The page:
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Global Affairs investigating the disappearance of a Canadian citizen in Gaza


Global Affairs are investigating the disappearance of a Canadian citizen in Gaza amid reports that Palestinian-Canadian Mansour Shouman has been missing for a week.

“Global Affairs Canada is aware of a Canadian who is missing in Gaza. Canadian officials continue to monitor the situation closely and are in direct contact with the family members,” the agency said in a statement to CTV News on Sunday. “Due to privacy considerations, no further information can be disclosed.”

Shouman has spent months documenting the crisis in Gaza as a citizen journalist and helping to distribute humanitarian aid. He has frequently spoken to international media over the course of the war to share details of the deteriorating humanitarian situation in Gaza, and is believed to have been missing since Jan. 21.

There have been unverified reports of eyewitnesses who say Shouman was arrested by the IDF.

"For everybody, watching what's happening in Gaza has been traumatic, but since we haven't heard from Mansour, it's been really worrying," Zaheera Soomar, a colleague of Shouman, told CTV News Channel on Sunday.

Soomar, who works with the team in Gaza from Toronto, said that the last time they had heard from Shouman was 4 p.m. on Jan. 21.

“In the morning, we didn’t really worry about it because we knew there was coms blackouts and we knew Khan Younis was under attack,” she said.

But by Monday afternoon, they’d heard from others on the ground, who said that “Mansour had left Khan Younis and headed towards Rafah.”

When the team still couldn’t get in contact with him, alarm bells began to ring. On Thursday, members of Shouman’s team posted to his X account, formerly known as Twitter, saying they believed he was missing.

Then, on Saturday, Soomar said they got an update from their contacts on the ground in Gaza.

“There are three eyewitness accounts that on Tuesday, when he was making his way from Khan Younis to Rafah, that he was arrested by IDF,” she said.

Since Oct. 7, when Hamas militants killed 1,200 people in Israel and took roughly 250 hostages, more than 26,000 people have been killed in Gaza, according to the Hamas-run Health Ministry, amid a brutal aerial bombardment and a ground assault by Israel.

The southern city of Khan Younis has faced heavy fighting this past week as Israeli troops pushed into the city. A strike on a crowded UN shelter in Khan Younis on Wednesday killed 12 and wounded over 75, the Associated Press reports—just a small part of one of the bloodiest military campaigns raged in years.

Shouman has been living in Gaza with his family since 2022. He previously completed oil and gas consulting work in Calgary, and has five children, according to the Canadian Press. In the wake of the Oct. 7 Hamas attack in Israel and Israel’s subsequent bombardment of the Gaza Strip, his family fled their homes.

As the fighting continued, Shouman decided to split up from his wife and children so that he could document what he saw unfolding around him without fearing for their safety, he told CTV National News in November. 

In that same conversation, Shouman described overflowing hospitals, communication blackouts, people going hungry and the increasing danger of disease in UN-run schools packed with refugees.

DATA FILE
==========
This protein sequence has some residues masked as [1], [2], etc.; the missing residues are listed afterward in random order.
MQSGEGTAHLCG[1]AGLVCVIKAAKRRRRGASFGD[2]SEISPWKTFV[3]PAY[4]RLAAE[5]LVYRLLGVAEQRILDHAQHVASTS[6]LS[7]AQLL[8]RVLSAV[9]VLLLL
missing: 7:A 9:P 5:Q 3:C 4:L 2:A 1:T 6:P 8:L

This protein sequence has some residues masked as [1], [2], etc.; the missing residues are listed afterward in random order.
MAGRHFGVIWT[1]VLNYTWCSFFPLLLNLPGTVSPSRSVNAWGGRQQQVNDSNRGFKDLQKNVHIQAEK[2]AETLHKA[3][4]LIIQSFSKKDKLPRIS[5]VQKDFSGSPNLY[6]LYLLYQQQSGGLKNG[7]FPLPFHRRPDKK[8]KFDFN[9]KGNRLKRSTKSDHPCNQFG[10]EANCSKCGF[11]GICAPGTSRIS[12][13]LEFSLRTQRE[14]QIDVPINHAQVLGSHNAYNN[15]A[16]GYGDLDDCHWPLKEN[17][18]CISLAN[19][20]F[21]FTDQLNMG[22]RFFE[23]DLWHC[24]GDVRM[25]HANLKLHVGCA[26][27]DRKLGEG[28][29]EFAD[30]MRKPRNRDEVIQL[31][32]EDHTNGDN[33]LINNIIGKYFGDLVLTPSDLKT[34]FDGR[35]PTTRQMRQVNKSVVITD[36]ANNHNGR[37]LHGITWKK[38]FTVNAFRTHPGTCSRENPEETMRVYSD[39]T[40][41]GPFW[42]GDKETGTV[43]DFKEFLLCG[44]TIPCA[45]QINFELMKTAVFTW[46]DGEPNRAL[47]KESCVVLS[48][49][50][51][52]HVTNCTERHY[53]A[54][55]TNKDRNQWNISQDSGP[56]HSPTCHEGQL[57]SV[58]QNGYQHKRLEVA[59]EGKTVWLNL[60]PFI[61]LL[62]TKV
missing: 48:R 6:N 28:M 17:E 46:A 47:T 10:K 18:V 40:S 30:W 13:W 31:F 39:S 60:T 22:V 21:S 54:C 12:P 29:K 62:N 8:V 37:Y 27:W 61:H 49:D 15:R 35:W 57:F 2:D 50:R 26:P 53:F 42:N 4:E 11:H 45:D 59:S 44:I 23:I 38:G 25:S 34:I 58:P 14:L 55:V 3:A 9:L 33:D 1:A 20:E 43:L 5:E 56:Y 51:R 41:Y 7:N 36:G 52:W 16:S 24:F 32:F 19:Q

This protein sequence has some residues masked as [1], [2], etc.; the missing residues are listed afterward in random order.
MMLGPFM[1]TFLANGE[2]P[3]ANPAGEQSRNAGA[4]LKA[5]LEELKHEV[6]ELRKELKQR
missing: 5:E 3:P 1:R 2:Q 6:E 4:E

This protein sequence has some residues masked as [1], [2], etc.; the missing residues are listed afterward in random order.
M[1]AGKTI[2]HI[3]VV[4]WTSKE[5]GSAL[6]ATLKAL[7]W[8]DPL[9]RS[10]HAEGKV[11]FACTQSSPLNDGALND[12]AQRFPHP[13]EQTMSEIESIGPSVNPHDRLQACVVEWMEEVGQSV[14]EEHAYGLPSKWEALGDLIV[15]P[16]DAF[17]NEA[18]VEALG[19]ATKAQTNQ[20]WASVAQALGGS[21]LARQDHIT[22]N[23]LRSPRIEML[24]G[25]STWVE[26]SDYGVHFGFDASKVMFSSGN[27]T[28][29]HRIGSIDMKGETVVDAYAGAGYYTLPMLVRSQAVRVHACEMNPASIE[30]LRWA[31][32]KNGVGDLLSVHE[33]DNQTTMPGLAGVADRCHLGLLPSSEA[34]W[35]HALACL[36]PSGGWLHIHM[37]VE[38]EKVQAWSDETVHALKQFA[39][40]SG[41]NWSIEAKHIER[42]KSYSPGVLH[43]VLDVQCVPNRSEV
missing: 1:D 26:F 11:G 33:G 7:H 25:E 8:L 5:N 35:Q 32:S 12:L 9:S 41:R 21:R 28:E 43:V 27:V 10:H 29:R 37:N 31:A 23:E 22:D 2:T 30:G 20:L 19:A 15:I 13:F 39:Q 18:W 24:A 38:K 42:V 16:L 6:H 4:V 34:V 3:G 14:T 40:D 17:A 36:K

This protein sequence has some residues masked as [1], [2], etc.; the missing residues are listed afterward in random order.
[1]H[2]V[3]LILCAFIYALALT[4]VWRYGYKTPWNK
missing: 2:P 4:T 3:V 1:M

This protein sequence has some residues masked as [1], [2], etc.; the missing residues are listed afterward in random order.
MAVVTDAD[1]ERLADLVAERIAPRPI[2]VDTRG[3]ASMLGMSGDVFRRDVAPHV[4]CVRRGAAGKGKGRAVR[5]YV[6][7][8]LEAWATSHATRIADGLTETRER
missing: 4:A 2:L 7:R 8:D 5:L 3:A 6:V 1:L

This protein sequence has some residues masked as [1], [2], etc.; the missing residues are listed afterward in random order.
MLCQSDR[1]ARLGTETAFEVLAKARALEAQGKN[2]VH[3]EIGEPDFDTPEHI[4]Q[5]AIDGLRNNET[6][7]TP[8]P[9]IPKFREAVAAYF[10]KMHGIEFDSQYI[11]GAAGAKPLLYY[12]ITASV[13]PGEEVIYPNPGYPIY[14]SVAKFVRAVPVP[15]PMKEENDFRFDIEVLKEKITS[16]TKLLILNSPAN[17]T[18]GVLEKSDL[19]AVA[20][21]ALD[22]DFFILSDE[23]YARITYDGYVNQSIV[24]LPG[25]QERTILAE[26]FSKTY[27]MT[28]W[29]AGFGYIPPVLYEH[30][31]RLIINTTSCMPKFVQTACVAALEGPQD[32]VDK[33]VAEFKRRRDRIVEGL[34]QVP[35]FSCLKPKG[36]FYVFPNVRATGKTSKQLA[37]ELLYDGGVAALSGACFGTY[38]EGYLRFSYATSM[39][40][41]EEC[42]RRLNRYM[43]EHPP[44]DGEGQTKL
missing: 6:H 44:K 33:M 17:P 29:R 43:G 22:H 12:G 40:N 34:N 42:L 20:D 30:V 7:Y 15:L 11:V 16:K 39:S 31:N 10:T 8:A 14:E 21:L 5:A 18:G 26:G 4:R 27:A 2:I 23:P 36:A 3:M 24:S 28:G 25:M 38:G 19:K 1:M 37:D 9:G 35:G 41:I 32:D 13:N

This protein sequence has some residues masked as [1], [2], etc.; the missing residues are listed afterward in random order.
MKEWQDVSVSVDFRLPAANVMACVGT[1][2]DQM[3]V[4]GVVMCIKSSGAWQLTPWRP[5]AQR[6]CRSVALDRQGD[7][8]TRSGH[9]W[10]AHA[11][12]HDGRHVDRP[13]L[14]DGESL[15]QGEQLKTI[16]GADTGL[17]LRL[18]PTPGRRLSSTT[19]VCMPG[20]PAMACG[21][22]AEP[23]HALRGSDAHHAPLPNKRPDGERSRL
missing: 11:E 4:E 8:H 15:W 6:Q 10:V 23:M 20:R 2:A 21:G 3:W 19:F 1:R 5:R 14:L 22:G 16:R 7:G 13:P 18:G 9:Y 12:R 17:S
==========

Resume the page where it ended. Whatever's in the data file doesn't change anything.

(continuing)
“People are basically suffering,” he said.

That was nearly three months ago. The situation has only continued to worsen in Gaza, with the death toll climbing and Israel vowing no end in hostilities until Hamas are eradicated. 

Shouman has not only been documenting what is happening on the ground, but has also been trying to help distribute aid, Soomar said.

“Mansour has been doing two different types of work. One, he's spreading awareness about what's been happening, like an independent journalist. He's been broadcasting to the world ... because he speaks very good English, he is able to communicate with a very big population in the world about what is happening on a daily basis,” she said.

"And the second piece of work is humanitarian efforts. So he does work on the ground to bring food, to bring aid, medical supplies, helps with building tents, shelter ... and just bringing relief on the ground, basically."

Soomar’s worry regarding Shouman’s safety is compounded by the fear that Shouman may be in the hands of the IDF, she said.

"We've seen journalists being targeted,” she said.

"Right now, we really need the government of Canada to act and act with urgency."

A petition calling for Shouman’s safe return has already garnered more than 87,000 signatures since it was first shared on Saturday.

At least 83 journalists and media workers have been killed so far in the conflict, including 76 Palestinian journalists, according to the Committee to Protect Journalists.

In November, as the first foreign nationals began to leave Gaza through the Rafah border crossing with Egypt, Shouman told CTV National News that he wouldn’t be leaving—his role, he felt, was to be a voice for those in Gaza to international media.

“Given that the impact that the media is having, trying to get the media out in the English language in a way that the western world, the decision-makers, hopefully understand — not a lot of people in Gaza can play this role right now,” he said in November.

“If everyone like me decided to leave, then who would be left to help the people here?”

With files from The Canadian Press. Top Stories

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